Taxation trends in the European Union

This report contains a detailed statistical and economic analysis of the tax systems of the Member States of the European Union, plus Iceland and Norway, which are Members of the European Economic Area. The main body of the report is a set of ‘country chapters’ which give an overview of the main trends in taxation for each of the 30 countries covered by the report. The chapters have a standardized layout: the first page contains a summary table and graphs showing trends in the country’s tax revenues under the main tax headings for the period 2004 to 2013. Continue Reading


Sadly, The OECD Entirely Misunderstands Corporate Taxation

It’s OK, well it’s sorta OK, when politicians bloviating away shout that companies have to pay their fair share of taxes. It’s a great deal more worrying when an organisation supposedly there to give us all the accurate skinny on economics does the same thing. For it’s an absolutely standard part of the basic economics of taxation that corporations just do not pay taxes. Continue Reading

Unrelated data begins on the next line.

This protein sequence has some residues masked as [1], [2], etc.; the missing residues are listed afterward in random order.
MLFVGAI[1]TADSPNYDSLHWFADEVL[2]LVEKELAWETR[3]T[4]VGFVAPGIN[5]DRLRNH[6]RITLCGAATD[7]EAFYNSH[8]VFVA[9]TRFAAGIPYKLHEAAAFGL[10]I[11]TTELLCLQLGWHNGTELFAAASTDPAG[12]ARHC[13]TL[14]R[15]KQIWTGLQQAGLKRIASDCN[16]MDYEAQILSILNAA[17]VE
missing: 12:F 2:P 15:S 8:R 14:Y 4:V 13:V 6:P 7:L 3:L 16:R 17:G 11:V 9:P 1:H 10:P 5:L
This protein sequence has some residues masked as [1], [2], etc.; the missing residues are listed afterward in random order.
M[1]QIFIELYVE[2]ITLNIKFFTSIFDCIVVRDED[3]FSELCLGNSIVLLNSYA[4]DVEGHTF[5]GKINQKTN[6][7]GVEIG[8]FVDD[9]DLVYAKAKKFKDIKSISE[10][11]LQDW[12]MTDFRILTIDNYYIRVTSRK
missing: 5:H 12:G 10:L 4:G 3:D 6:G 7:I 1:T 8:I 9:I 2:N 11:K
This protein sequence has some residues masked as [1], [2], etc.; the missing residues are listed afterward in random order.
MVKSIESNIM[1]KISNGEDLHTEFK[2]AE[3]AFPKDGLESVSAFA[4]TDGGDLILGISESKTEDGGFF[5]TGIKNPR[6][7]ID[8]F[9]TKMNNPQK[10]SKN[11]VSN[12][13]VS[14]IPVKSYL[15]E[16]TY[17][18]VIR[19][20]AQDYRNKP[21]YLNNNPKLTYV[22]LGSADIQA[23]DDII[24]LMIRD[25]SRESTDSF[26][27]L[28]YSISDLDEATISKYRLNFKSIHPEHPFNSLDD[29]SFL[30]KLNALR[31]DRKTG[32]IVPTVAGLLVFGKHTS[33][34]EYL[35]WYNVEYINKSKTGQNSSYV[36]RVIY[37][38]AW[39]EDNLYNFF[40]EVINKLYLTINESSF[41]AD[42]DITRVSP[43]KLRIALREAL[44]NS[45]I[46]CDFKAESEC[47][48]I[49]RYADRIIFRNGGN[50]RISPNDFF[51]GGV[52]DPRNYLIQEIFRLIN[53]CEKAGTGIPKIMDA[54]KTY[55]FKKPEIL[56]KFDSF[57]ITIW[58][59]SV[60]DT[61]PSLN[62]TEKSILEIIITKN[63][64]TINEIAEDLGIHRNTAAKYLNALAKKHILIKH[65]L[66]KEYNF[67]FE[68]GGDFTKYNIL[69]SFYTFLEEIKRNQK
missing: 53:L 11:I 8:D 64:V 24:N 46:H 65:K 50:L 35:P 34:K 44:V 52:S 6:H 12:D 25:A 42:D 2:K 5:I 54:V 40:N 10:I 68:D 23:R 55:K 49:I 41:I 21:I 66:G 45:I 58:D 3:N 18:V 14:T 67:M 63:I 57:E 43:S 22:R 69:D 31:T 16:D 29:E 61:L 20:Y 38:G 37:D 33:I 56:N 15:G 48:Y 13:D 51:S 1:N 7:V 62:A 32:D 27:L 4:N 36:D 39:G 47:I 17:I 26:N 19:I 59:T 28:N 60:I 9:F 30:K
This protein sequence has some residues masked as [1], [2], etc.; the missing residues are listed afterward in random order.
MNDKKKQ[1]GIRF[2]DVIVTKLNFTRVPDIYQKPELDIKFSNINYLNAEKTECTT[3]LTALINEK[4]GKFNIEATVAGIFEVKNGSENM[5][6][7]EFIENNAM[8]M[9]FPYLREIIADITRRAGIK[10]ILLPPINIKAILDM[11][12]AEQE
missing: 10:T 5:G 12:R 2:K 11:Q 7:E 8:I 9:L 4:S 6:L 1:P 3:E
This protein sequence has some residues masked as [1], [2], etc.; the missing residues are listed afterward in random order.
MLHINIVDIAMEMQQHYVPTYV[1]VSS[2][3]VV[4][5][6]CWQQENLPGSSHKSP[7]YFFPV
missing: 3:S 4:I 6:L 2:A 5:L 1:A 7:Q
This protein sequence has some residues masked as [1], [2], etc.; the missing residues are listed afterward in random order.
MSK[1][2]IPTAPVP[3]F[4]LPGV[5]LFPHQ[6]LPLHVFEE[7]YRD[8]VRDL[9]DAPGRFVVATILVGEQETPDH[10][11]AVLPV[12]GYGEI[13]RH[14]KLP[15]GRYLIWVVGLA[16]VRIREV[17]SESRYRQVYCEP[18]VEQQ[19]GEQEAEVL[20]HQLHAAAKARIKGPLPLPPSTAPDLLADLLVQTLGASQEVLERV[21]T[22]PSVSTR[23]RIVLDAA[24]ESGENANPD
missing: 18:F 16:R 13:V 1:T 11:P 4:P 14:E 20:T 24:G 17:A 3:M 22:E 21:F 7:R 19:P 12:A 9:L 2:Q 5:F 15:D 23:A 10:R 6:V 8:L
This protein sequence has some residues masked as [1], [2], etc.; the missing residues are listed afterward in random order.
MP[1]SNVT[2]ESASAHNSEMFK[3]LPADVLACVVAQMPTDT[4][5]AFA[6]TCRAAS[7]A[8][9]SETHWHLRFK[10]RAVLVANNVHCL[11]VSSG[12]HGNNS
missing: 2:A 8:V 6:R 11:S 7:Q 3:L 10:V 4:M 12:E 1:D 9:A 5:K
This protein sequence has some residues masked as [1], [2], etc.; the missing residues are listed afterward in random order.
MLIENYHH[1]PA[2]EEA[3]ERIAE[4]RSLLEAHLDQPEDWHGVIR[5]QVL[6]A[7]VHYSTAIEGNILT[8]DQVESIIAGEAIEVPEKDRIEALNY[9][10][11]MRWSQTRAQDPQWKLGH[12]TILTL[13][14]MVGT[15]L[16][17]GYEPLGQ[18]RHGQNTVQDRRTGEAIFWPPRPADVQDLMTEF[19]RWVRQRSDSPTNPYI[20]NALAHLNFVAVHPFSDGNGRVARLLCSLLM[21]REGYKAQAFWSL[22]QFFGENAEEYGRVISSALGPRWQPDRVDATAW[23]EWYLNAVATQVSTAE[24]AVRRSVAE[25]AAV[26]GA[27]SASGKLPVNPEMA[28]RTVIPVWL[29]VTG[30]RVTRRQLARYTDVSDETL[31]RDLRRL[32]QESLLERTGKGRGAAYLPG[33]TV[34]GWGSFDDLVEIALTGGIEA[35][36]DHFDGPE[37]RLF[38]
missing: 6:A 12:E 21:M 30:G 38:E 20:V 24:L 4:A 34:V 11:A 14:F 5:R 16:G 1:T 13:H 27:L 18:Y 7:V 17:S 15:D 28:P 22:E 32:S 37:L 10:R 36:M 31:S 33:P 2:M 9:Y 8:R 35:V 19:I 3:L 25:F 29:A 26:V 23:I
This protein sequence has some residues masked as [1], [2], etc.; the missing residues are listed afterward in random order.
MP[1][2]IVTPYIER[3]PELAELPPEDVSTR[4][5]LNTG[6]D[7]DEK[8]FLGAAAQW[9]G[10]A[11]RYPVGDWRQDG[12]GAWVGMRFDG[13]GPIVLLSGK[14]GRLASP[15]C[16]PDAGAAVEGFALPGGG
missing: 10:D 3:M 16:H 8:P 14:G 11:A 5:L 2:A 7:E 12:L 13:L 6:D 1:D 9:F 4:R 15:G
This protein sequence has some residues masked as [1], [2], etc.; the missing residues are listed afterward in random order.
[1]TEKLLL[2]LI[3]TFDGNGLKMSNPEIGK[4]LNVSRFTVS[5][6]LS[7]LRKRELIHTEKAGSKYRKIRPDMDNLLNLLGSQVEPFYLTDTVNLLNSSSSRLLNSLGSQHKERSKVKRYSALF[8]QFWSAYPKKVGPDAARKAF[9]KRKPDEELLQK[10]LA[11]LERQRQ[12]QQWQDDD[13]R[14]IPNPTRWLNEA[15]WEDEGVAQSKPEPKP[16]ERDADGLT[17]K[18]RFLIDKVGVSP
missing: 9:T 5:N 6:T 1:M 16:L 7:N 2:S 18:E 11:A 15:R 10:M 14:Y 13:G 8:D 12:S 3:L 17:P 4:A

Start-up North Korea?

North Korea usually only makes the news due to renewed military aggression, or when a defector publishes an account of their escape. Rarely is there any positive news coming out of the most isolated economy in the world. But today, the Washington Post reports on a hopeful new development in the Hermit Kingdom: the establishment of 20 “economic zones”, where residents will be allowed to experiment with capitalism. Continue Reading


ASEAN issues await the next Philippine president

The 2016 presidential election in the Philippines may yet to be the most challenging in the country’s electoral history. Apart from varied domestic concerns and problems, divisive regional issues await the next president of the Philippines. Continue Reading


Ibero America